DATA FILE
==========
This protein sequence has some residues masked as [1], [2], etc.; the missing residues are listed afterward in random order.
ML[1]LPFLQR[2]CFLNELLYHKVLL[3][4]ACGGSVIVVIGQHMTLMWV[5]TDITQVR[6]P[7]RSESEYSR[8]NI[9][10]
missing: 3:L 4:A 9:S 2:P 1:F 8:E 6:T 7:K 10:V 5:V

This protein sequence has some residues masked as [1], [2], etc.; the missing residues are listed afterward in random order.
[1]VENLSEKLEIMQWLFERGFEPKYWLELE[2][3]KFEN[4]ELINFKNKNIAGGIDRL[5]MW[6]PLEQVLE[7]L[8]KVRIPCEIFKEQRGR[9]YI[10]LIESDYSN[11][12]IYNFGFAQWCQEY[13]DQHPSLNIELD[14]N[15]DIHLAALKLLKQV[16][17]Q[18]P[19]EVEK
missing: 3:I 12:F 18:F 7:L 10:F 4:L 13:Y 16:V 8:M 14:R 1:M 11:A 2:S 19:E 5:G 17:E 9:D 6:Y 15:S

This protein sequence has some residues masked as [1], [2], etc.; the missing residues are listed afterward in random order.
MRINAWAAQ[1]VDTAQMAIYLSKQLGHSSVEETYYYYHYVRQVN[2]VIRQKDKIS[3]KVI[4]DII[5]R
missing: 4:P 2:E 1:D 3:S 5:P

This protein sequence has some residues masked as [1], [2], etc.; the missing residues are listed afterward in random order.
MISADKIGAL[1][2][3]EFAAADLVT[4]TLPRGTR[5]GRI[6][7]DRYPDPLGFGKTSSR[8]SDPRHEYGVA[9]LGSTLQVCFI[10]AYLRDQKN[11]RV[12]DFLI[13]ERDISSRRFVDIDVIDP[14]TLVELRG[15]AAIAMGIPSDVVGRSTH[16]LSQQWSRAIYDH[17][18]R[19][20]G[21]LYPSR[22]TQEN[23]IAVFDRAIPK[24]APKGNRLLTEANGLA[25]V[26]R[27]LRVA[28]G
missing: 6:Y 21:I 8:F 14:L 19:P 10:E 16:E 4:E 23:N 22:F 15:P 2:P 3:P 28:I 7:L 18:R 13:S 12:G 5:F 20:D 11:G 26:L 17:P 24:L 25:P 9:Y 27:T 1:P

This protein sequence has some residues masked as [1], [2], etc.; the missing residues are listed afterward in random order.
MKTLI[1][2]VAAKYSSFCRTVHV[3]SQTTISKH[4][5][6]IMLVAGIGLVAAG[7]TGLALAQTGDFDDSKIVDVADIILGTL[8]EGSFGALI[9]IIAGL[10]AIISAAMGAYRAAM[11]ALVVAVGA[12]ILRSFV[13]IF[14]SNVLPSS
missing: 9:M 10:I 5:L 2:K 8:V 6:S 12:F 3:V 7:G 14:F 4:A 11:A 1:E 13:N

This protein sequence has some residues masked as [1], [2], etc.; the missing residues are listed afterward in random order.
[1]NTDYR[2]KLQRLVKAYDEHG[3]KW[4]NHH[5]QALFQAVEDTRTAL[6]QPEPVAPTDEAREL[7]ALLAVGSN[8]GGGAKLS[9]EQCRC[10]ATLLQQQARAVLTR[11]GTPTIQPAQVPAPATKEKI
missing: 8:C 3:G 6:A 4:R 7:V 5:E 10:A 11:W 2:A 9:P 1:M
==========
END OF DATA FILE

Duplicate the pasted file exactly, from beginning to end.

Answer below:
This protein sequence has some residues masked as [1], [2], etc.; the missing residues are listed afterward in random order.
ML[1]LPFLQR[2]CFLNELLYHKVLL[3][4]ACGGSVIVVIGQHMTLMWV[5]TDITQVR[6]P[7]RSESEYSR[8]NI[9][10]
missing: 3:L 4:A 9:S 2:P 1:F 8:E 6:T 7:K 10:V 5:V

This protein sequence has some residues masked as [1], [2], etc.; the missing residues are listed afterward in random order.
[1]VENLSEKLEIMQWLFERGFEPKYWLELE[2][3]KFEN[4]ELINFKNKNIAGGIDRL[5]MW[6]PLEQVLE[7]L[8]KVRIPCEIFKEQRGR[9]YI[10]LIESDYSN[11][12]IYNFGFAQWCQEY[13]DQHPSLNIELD[14]N[15]DIHLAALKLLKQV[16][17]Q[18]P[19]EVEK
missing: 3:I 12:F 18:F 7:L 10:F 4:L 13:Y 16:V 8:M 14:R 1:M 11:A 2:S 19:E 5:G 17:E 9:D 6:Y 15:S

This protein sequence has some residues masked as [1], [2], etc.; the missing residues are listed afterward in random order.
MRINAWAAQ[1]VDTAQMAIYLSKQLGHSSVEETYYYYHYVRQVN[2]VIRQKDKIS[3]KVI[4]DII[5]R
missing: 4:P 2:E 1:D 3:S 5:P

This protein sequence has some residues masked as [1], [2], etc.; the missing residues are listed afterward in random order.
MISADKIGAL[1][2][3]EFAAADLVT[4]TLPRGTR[5]GRI[6][7]DRYPDPLGFGKTSSR[8]SDPRHEYGVA[9]LGSTLQVCFI[10]AYLRDQKN[11]RV[12]DFLI[13]ERDISSRRFVDIDVIDP[14]TLVELRG[15]AAIAMGIPSDVVGRSTH[16]LSQQWSRAIYDH[17][18]R[19][20]G[21]LYPSR[22]TQEN[23]IAVFDRAIPK[24]APKGNRLLTEANGLA[25]V[26]R[27]LRVA[28]G
missing: 6:Y 21:I 8:F 14:L 19:P 10:E 16:E 4:E 23:N 22:F 15:P 2:P 3:P 28:I 7:L 18:R 13:S 12:G 5:F 20:D 11:G 26:L 17:P 24:L 25:P 9:Y 27:T 1:P

This protein sequence has some residues masked as [1], [2], etc.; the missing residues are listed afterward in random order.
MKTLI[1][2]VAAKYSSFCRTVHV[3]SQTTISKH[4][5][6]IMLVAGIGLVAAG[7]TGLALAQTGDFDDSKIVDVADIILGTL[8]EGSFGALI[9]IIAGL[10]AIISAAMGAYRAAM[11]ALVVAVGA[12]ILRSFV[13]IF[14]SNVLPSS
missing: 9:M 10:I 5:L 2:K 8:V 6:S 12:F 3:V 7:G 14:F 4:A 11:A 1:E 13:N

This protein sequence has some residues masked as [1], [2], etc.; the missing residues are listed afterward in random order.
[1]NTDYR[2]KLQRLVKAYDEHG[3]KW[4]NHH[5]QALFQAVEDTRTAL[6]QPEPVAPTDEAREL[7]ALLAVGSN[8]GGGAKLS[9]EQCRC[10]ATLLQQQARAVLTR[11]GTPTIQPAQVPAPATKEKI
missing: 8:C 3:G 6:A 4:R 7:V 5:E 10:A 11:W 2:A 9:P 1:M